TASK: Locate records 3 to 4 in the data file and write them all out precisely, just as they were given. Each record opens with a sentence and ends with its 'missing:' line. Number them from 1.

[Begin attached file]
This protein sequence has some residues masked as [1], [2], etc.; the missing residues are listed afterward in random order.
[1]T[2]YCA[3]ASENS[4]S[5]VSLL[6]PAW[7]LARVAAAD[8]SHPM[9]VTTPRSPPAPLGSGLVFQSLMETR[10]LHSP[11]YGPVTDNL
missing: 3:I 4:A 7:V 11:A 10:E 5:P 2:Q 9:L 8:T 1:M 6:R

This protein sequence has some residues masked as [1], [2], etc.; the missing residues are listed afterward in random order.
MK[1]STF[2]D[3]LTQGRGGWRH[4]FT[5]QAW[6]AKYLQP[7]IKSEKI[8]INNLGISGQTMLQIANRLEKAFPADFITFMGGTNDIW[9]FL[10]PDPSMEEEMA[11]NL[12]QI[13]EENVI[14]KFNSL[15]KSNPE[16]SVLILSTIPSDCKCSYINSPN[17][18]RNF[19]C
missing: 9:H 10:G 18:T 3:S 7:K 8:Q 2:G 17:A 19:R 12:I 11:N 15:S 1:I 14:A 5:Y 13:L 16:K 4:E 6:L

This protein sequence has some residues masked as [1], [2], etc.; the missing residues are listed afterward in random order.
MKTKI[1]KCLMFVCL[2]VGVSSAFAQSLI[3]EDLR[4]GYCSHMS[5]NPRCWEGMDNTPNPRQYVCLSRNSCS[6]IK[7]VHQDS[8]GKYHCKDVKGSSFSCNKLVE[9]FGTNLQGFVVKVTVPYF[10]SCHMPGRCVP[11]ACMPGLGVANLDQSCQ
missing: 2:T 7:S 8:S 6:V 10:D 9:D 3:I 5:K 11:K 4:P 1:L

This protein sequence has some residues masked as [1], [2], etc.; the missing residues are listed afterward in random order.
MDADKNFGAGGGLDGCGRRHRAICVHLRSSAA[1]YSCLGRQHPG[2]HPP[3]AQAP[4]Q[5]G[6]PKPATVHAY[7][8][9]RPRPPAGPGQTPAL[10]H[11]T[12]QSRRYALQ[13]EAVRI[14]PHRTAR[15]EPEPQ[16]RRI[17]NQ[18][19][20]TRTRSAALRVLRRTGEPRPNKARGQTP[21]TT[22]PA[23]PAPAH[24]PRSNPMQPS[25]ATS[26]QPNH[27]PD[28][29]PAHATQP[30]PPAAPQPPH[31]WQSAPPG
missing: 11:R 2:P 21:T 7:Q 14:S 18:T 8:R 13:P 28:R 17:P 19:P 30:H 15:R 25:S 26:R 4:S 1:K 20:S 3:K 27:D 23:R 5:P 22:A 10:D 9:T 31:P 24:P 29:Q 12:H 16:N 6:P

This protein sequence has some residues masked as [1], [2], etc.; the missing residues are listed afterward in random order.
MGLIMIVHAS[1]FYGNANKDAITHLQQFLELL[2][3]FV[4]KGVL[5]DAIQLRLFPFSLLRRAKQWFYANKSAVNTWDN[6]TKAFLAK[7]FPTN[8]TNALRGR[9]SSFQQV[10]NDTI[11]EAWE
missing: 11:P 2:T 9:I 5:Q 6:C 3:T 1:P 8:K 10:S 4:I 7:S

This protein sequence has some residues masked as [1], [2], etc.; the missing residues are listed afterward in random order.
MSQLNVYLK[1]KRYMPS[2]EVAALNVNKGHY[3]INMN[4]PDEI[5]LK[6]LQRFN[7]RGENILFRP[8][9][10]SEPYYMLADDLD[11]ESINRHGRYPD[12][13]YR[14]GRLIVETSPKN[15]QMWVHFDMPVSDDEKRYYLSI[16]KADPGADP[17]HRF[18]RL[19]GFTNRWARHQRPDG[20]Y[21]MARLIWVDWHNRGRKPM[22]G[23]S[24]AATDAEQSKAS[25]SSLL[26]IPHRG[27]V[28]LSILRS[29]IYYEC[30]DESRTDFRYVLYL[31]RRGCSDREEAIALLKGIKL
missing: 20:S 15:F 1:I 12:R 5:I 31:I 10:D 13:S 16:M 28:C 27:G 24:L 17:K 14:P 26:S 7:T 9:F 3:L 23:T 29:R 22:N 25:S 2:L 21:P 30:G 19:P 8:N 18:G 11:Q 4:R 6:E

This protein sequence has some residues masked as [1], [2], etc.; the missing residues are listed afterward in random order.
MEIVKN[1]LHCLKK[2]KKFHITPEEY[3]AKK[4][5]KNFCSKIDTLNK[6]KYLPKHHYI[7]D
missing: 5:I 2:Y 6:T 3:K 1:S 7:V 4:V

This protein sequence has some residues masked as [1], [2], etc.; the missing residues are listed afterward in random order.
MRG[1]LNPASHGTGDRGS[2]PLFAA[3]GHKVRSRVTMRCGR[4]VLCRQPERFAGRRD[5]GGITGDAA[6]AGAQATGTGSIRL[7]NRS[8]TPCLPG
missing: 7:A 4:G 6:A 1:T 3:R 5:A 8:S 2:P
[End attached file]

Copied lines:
This protein sequence has some residues masked as [1], [2], etc.; the missing residues are listed afterward in random order.
MKTKI[1]KCLMFVCL[2]VGVSSAFAQSLI[3]EDLR[4]GYCSHMS[5]NPRCWEGMDNTPNPRQYVCLSRNSCS[6]IK[7]VHQDS[8]GKYHCKDVKGSSFSCNKLVE[9]FGTNLQGFVVKVTVPYF[10]SCHMPGRCVP[11]ACMPGLGVANLDQSCQ
missing: 2:T 7:S 8:S 6:V 10:D 9:D 3:I 5:K 11:K 4:P 1:L

This protein sequence has some residues masked as [1], [2], etc.; the missing residues are listed afterward in random order.
MDADKNFGAGGGLDGCGRRHRAICVHLRSSAA[1]YSCLGRQHPG[2]HPP[3]AQAP[4]Q[5]G[6]PKPATVHAY[7][8][9]RPRPPAGPGQTPAL[10]H[11]T[12]QSRRYALQ[13]EAVRI[14]PHRTAR[15]EPEPQ[16]RRI[17]NQ[18][19][20]TRTRSAALRVLRRTGEPRPNKARGQTP[21]TT[22]PA[23]PAPAH[24]PRSNPMQPS[25]ATS[26]QPNH[27]PD[28][29]PAHATQP[30]PPAAPQPPH[31]WQSAPPG
missing: 11:R 2:P 21:T 7:Q 14:S 18:T 8:R 13:P 28:R 17:P 19:P 30:H 15:R 25:S 26:R 4:S 1:K 20:S 3:K 27:D 23:R 5:P 22:A 10:D 9:T 31:P 24:P 29:Q 12:H 16:N 6:P